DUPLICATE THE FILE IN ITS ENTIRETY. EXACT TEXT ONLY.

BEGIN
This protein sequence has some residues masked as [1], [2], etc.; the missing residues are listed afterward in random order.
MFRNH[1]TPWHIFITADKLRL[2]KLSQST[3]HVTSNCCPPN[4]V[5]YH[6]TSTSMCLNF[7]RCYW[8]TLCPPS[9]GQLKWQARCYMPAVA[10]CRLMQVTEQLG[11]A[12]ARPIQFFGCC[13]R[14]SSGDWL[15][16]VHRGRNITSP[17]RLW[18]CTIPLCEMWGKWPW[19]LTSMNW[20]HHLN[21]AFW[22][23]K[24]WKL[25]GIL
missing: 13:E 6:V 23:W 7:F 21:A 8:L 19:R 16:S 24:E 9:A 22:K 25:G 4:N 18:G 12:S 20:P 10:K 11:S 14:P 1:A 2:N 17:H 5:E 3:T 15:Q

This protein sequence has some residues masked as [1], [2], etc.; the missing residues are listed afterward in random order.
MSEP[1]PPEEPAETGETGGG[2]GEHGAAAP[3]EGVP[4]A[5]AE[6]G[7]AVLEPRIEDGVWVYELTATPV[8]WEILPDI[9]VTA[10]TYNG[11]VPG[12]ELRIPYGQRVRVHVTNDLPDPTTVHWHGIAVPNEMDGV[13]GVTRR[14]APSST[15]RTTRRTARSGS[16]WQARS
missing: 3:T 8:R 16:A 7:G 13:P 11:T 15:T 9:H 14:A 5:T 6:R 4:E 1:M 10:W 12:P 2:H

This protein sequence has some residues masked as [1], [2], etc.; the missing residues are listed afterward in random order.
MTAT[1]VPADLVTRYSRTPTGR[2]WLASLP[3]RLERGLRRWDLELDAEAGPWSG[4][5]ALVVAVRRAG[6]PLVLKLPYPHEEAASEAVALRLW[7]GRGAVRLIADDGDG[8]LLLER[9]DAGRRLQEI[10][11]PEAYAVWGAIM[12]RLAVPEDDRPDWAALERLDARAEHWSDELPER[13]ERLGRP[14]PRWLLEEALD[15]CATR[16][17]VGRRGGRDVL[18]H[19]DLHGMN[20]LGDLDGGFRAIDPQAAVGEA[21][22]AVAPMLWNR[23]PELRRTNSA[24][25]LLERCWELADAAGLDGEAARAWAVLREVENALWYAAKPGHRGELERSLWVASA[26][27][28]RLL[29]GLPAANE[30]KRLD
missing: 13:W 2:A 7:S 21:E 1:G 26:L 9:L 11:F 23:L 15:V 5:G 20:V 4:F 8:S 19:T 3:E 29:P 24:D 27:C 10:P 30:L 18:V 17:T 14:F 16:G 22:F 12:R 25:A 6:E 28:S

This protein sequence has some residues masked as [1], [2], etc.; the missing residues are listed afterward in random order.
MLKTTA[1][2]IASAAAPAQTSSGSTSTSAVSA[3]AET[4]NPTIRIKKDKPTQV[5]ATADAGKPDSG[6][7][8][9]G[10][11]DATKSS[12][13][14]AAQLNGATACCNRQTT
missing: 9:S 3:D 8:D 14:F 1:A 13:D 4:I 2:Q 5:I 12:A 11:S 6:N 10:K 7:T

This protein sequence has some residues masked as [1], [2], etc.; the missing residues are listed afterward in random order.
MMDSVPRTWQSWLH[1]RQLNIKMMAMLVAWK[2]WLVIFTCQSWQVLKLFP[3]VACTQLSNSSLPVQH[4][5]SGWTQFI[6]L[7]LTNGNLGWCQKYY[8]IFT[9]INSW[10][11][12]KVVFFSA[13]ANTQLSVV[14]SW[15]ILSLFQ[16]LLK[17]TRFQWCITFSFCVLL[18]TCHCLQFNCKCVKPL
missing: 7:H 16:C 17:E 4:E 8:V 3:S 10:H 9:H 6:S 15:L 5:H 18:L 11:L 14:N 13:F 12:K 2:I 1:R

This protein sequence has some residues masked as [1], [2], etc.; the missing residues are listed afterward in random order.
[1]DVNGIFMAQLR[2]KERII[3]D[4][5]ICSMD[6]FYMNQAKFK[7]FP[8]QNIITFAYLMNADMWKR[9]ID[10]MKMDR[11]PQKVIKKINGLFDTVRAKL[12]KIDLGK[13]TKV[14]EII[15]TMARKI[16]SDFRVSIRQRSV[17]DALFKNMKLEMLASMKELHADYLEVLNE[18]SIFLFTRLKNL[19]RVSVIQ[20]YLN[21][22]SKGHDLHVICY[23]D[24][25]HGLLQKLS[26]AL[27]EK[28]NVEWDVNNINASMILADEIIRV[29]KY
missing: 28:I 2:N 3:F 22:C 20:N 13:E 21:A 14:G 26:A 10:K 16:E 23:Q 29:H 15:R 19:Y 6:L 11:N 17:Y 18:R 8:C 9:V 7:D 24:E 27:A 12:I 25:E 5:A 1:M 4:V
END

This protein sequence has some residues masked as [1], [2], etc.; the missing residues are listed afterward in random order.
MFRNH[1]TPWHIFITADKLRL[2]KLSQST[3]HVTSNCCPPN[4]V[5]YH[6]TSTSMCLNF[7]RCYW[8]TLCPPS[9]GQLKWQARCYMPAVA[10]CRLMQVTEQLG[11]A[12]ARPIQFFGCC[13]R[14]SSGDWL[15][16]VHRGRNITSP[17]RLW[18]CTIPLCEMWGKWPW[19]LTSMNW[20]HHLN[21]AFW[22][23]K[24]WKL[25]GIL
missing: 13:E 6:V 23:W 7:F 21:A 8:L 19:R 16:S 24:E 9:A 22:K 25:G 4:N 18:G 12:S 20:P 10:K 11:S 14:P 1:A 2:N 17:H 5:E 3:T 15:Q

This protein sequence has some residues masked as [1], [2], etc.; the missing residues are listed afterward in random order.
MSEP[1]PPEEPAETGETGGG[2]GEHGAAAP[3]EGVP[4]A[5]AE[6]G[7]AVLEPRIEDGVWVYELTATPV[8]WEILPDI[9]VTA[10]TYNG[11]VPG[12]ELRIPYGQRVRVHVTNDLPDPTTVHWHGIAVPNEMDGV[13]GVTRR[14]APSST[15]RTTRRTARSGS[16]WQARS
missing: 3:T 8:R 16:A 7:G 13:P 11:T 15:T 9:H 14:A 5:T 6:R 4:E 1:M 10:W 12:P 2:H

This protein sequence has some residues masked as [1], [2], etc.; the missing residues are listed afterward in random order.
MTAT[1]VPADLVTRYSRTPTGR[2]WLASLP[3]RLERGLRRWDLELDAEAGPWSG[4][5]ALVVAVRRAG[6]PLVLKLPYPHEEAASEAVALRLW[7]GRGAVRLIADDGDG[8]LLLER[9]DAGRRLQEI[10][11]PEAYAVWGAIM[12]RLAVPEDDRPDWAALERLDARAEHWSDELPER[13]ERLGRP[14]PRWLLEEALD[15]CATR[16][17]VGRRGGRDVL[18]H[19]DLHGMN[20]LGDLDGGFRAIDPQAAVGEA[21][22]AVAPMLWNR[23]PELRRTNSA[24][25]LLERCWELADAAGLDGEAARAWAVLREVENALWYAAKPGHRGELERSLWVASA[26][27][28]RLL[29]GLPAANE[30]KRLD
missing: 13:W 2:A 7:S 21:E 1:G 26:L 9:L 11:F 23:L 15:V 5:G 20:V 4:F 8:S 19:T 3:E 29:P 24:D 27:C 10:P 30:L 18:V 17:T 14:F 16:G 22:F 12:R 25:A 6:E 28:S

This protein sequence has some residues masked as [1], [2], etc.; the missing residues are listed afterward in random order.
MLKTTA[1][2]IASAAAPAQTSSGSTSTSAVSA[3]AET[4]NPTIRIKKDKPTQV[5]ATADAGKPDSG[6][7][8][9]G[10][11]DATKSS[12][13][14]AAQLNGATACCNRQTT
missing: 9:S 3:D 8:D 14:F 1:A 13:D 4:I 2:Q 5:I 12:A 11:S 6:N 10:K 7:T

This protein sequence has some residues masked as [1], [2], etc.; the missing residues are listed afterward in random order.
MMDSVPRTWQSWLH[1]RQLNIKMMAMLVAWK[2]WLVIFTCQSWQVLKLFP[3]VACTQLSNSSLPVQH[4][5]SGWTQFI[6]L[7]LTNGNLGWCQKYY[8]IFT[9]INSW[10][11][12]KVVFFSA[13]ANTQLSVV[14]SW[15]ILSLFQ[16]LLK[17]TRFQWCITFSFCVLL[18]TCHCLQFNCKCVKPL
missing: 7:H 16:C 17:E 4:E 8:V 3:S 10:H 9:H 6:S 15:L 5:H 18:L 11:L 14:N 13:F 12:K 2:I 1:R

This protein sequence has some residues masked as [1], [2], etc.; the missing residues are listed afterward in random order.
[1]DVNGIFMAQLR[2]KERII[3]D[4][5]ICSMD[6]FYMNQAKFK[7]FP[8]QNIITFAYLMNADMWKR[9]ID[10]MKMDR[11]PQKVIKKINGLFDTVRAKL[12]KIDLGK[13]TKV[14]EII[15]TMARKI[16]SDFRVSIRQRSV[17]DALFKNMKLEMLASMKELHADYLEVLNE[18]SIFLFTRLKNL[19]RVSVIQ[20]YLN[21][22]SKGHDLHVICY[23]D[24][25]HGLLQKLS[26]AL[27]EK[28]NVEWDVNNINASMILADEIIRV[29]KY
missing: 28:I 2:N 3:F 22:C 20:N 13:E 21:A 14:G 26:A 10:K 16:E 23:Q 29:H 15:R 19:Y 6:L 11:N 17:Y 18:R 8:C 9:V 7:D 24:E 27:A 12:I 25:E 5:A 1:M 4:V